A verrryyyy long collection, with the latest global economic, political, and environmental news for your perusal.
First up, playing monopoly with Sky News:
Comcast To Buy Time Warner Cable For $45bn
The deal would create an entertainment superpower with 32 million TV subscribers, but there are calls for regulators to step in.
The two biggest US cable companies are joining forces in a $45bn (£27bn) deal, creating an entertainment giant with some 32 million TV subscribers.
Comcast’s merger with Time Warner Cable was confirmed at the start of trading on Thursday.
Its offer, which is subject to regulatory approval, is about 17% higher than the company’s closing share price on Wednesday.
The takeover bid trumps an earlier $38bn (£23bn) offer from Charter Communications, which appeared to concede defeat by announcing: “We’ve always maintained our greatest opportunity to create value for shareholders is by executing our current business plan.”
More from Business Insider:
What’s in it for Comcast Cable shareholders?
“This combination creates a company that delivers maximum value for our shareholders,” said Comcast CEO Brian Roberts.
How are they going to do that?
The company explains in one sentence that probably has every Comcast and Time Warner Cable employee nervous.
“The transaction will generate approximately $1.5 billion in operating efficiencies and will be accretive to Comcast’s free cash flow per share while preserving balance sheet strength.”
“Operating efficiencies” usually means the closing and combining offices, which also often comes with job cuts.
Still more from The Guardian:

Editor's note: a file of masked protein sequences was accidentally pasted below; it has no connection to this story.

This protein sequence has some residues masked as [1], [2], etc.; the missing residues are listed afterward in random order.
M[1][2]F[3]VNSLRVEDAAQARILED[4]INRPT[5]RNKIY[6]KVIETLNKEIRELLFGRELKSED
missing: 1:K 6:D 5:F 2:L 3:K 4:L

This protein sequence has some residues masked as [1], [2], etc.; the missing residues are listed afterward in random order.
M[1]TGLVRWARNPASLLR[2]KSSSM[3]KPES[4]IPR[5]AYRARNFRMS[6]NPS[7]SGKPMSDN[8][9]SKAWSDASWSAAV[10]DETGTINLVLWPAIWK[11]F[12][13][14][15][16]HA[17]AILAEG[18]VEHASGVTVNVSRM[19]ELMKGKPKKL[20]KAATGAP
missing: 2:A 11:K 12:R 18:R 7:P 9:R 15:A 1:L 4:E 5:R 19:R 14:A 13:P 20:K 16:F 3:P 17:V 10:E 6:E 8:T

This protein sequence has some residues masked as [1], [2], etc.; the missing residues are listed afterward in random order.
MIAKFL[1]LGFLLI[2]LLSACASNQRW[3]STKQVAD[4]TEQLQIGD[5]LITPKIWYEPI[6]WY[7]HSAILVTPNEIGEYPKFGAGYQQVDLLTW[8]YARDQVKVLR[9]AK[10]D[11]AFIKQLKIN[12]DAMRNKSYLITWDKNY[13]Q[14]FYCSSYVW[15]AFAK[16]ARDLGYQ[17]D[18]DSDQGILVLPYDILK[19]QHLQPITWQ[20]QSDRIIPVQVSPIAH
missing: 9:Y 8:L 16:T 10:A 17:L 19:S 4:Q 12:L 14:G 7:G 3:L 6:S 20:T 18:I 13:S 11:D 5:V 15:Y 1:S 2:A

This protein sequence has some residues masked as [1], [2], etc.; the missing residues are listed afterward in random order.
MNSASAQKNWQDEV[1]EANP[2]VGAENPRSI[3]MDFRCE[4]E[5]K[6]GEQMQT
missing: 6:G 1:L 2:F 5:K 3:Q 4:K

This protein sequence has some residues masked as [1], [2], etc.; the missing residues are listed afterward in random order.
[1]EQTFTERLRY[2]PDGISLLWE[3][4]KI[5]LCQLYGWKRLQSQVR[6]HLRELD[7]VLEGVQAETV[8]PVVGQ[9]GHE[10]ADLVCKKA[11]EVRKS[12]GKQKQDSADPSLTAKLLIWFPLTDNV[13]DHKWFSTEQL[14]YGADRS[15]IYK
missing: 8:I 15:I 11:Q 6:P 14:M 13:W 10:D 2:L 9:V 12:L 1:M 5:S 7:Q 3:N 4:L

Comcast takeover of Time Warner Cable ‘will throttle choice on the web’
- Angry consumer groups say proposed $45.2bn mega-deal will drive up costs for millions – and call on FCC to block takeover
Consumer groups reacted angrily to the merger of cable giant Comcast and Time Warner Cable on Thursday, claiming the combination could “throttle” choice on the internet.
Comcast’s proposed $45.2bn takeover of TWC will create a media behemoth that will dominate broadband internet access across the US. Comcast, which owns NBC Universal, will also cement its position as the pre-eminent force in cable TV.
Jodie Griffin, senior staff attorney at consumer rights group Public Knowledge said: “This is a deal that needs to be blocked.” She said Comcast was likely to use the extra leverage to “drive up costs and reduce choices for consumers.”, and claimed the new company would be too powerful, becoming a “gatekeeper” capable of “throttling competition.”
And from In These Times, a symbolic action taken years too late:
It’s Official: Obama Signs Minimum Wage Hike for Some Federal Contract Workers
Today, President Barack Obama honored his promise from last month’s State of the Union address to raise the minimum wage for some workers indirectly employed by the federal government. In a new executive order, he raised the minimum wage from $7.25 to $10.10 an hour, effective Jan. 1, 2015. The White House estimates the order will affect hundreds of thousands of workers employed by private companies with government contracts.
“Nobody who works full time should have to live in poverty,” Obama said during a signing ceremony at the White House. He used the ceremony to repeat his calls for Congress to raise the federal minimum wage for all workers and for state and local governments and private businesses to also act to boost the income of low-wage workers.
Labor groups and union supporters reported they were pleased with the final shape of the executive order.
From The Hill, reversing idiocy:
Senate reverses pension cut
The Senate on Wednesday sent legislation to President Obama’s desk that would repeal the controversial $6 billion cut to military pensions.
The Senate overwhelmingly approved the measure in a 95-3 vote, undoing the spending cut that Congress had approved two months prior in the December budget deal.